For years, Iraq's oil infrastructure — its pipelines and refineries-- has been a regular target of the armed insurgency.
Attackers detonated bombs in one refinery in February, and explosions breached the pipeline carrying oil from northern Iraq to Turkey in March.
In response, Iraq has created a police force with the special mission of protecting oil and gas facilities. The center for training the Iraqi oil police is known as Camp Dublin: It's a small corner of the American and Iraqi bases around Baghdad's airport.
Talks at the White House on Wednesday night did not produce a budget agreement, and a government shutdown is still looming. President Obama, Democratic Senate Majority Leader Harry Reid and Republican House Speaker John Boehner left the meeting saying they will continue to work toward a settlement.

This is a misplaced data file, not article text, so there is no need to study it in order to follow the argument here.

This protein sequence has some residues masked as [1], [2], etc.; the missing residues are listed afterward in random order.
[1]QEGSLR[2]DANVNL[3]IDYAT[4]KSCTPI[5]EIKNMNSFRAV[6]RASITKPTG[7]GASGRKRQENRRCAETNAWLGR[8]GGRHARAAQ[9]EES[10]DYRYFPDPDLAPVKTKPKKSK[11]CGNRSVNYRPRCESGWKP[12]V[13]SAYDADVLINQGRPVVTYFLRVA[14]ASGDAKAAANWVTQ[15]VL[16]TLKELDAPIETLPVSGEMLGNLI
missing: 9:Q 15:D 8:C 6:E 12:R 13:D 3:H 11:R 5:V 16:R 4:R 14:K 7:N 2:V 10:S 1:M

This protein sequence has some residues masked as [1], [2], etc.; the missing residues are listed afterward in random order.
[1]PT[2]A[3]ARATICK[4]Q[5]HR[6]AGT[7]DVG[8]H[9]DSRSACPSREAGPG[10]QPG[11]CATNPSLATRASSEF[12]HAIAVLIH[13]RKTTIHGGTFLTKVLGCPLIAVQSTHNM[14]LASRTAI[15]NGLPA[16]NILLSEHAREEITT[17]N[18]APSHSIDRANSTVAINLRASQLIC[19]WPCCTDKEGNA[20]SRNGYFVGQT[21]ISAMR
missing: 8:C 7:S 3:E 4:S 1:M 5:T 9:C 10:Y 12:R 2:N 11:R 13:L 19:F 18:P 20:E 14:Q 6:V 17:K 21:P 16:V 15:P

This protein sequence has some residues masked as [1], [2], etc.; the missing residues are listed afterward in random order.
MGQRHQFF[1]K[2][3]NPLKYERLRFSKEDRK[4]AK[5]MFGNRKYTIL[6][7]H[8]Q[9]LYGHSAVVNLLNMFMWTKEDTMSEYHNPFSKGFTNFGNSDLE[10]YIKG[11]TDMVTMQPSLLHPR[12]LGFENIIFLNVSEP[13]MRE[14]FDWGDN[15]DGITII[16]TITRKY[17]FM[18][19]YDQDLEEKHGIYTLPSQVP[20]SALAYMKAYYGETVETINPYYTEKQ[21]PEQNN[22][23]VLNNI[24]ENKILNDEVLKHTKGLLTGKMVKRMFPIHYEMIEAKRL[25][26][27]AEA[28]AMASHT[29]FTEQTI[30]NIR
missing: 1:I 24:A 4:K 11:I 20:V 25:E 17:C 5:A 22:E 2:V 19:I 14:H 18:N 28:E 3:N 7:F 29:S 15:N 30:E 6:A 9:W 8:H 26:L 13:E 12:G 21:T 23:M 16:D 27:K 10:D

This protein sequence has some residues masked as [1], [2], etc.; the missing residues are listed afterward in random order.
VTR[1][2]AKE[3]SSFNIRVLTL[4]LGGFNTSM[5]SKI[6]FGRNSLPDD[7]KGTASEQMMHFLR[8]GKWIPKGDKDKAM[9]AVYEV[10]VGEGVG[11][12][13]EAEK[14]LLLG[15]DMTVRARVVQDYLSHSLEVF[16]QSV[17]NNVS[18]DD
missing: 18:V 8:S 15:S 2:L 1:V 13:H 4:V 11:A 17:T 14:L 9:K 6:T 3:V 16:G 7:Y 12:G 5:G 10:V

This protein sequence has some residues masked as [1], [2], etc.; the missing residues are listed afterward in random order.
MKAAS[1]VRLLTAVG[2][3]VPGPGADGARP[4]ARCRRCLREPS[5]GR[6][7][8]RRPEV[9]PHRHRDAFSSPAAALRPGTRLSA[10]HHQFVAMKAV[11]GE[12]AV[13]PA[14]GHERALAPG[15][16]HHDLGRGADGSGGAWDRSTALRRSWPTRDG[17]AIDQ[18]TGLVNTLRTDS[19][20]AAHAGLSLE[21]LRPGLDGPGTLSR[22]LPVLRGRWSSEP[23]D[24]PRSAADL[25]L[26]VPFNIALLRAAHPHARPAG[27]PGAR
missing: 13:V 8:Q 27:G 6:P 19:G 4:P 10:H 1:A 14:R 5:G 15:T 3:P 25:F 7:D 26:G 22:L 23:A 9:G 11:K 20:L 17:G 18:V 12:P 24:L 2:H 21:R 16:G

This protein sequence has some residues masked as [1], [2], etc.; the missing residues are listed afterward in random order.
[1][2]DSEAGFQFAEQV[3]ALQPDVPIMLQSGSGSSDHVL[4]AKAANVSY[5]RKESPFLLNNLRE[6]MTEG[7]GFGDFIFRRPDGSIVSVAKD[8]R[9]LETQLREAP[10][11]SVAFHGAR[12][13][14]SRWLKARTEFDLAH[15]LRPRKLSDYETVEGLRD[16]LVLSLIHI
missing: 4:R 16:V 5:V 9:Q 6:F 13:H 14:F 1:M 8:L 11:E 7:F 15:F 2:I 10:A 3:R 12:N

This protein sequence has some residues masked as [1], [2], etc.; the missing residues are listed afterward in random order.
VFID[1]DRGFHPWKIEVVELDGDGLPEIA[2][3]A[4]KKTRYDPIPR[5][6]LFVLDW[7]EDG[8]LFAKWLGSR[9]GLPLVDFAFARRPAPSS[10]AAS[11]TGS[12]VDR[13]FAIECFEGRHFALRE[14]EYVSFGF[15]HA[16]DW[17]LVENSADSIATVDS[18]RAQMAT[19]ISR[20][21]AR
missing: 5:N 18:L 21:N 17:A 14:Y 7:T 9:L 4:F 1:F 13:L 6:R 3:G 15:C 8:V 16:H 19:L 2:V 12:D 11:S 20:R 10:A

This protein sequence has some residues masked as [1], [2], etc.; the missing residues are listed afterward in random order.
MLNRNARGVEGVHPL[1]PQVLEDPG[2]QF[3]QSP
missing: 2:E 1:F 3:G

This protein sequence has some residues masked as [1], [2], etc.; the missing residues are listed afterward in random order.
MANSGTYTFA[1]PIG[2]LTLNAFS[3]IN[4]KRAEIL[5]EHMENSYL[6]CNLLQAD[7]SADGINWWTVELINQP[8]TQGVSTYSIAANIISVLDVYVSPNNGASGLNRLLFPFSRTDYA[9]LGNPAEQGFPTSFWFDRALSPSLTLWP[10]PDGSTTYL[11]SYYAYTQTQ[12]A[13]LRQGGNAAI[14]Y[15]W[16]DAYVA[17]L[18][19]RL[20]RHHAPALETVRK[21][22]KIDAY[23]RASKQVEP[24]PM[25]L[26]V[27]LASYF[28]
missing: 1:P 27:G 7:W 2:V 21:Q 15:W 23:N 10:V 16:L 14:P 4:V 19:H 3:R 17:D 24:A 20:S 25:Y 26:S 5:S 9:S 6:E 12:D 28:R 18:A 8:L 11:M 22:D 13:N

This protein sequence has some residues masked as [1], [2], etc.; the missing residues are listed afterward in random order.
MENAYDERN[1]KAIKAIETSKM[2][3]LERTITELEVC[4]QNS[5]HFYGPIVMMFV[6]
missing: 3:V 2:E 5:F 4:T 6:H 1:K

In Washington, D.C., and at federal agencies across the country, the big question employees are asking on the eve of a possible government shutdown is: Am I essential or not? Workers and agencies that are deemed essential will be kept on the job if a shutdown occurs.
Fifty years ago this May, 13 people boarded a bus in Washington, D.C. The Freedom Riders, as they are called, challenged segregation on buses and in waiting rooms throughout the South. Some of those riders are using their experiences to motivate students today — to show them that the actions of one person can make a difference.
Joan Trumpauer Mulholland stood alongside her fellow Freedom Riders staring at a picture of a black man on a bus who is watching two National Guardsmen.
"There's Dave Dennis," she says, "looking up at the guys with the bayonets."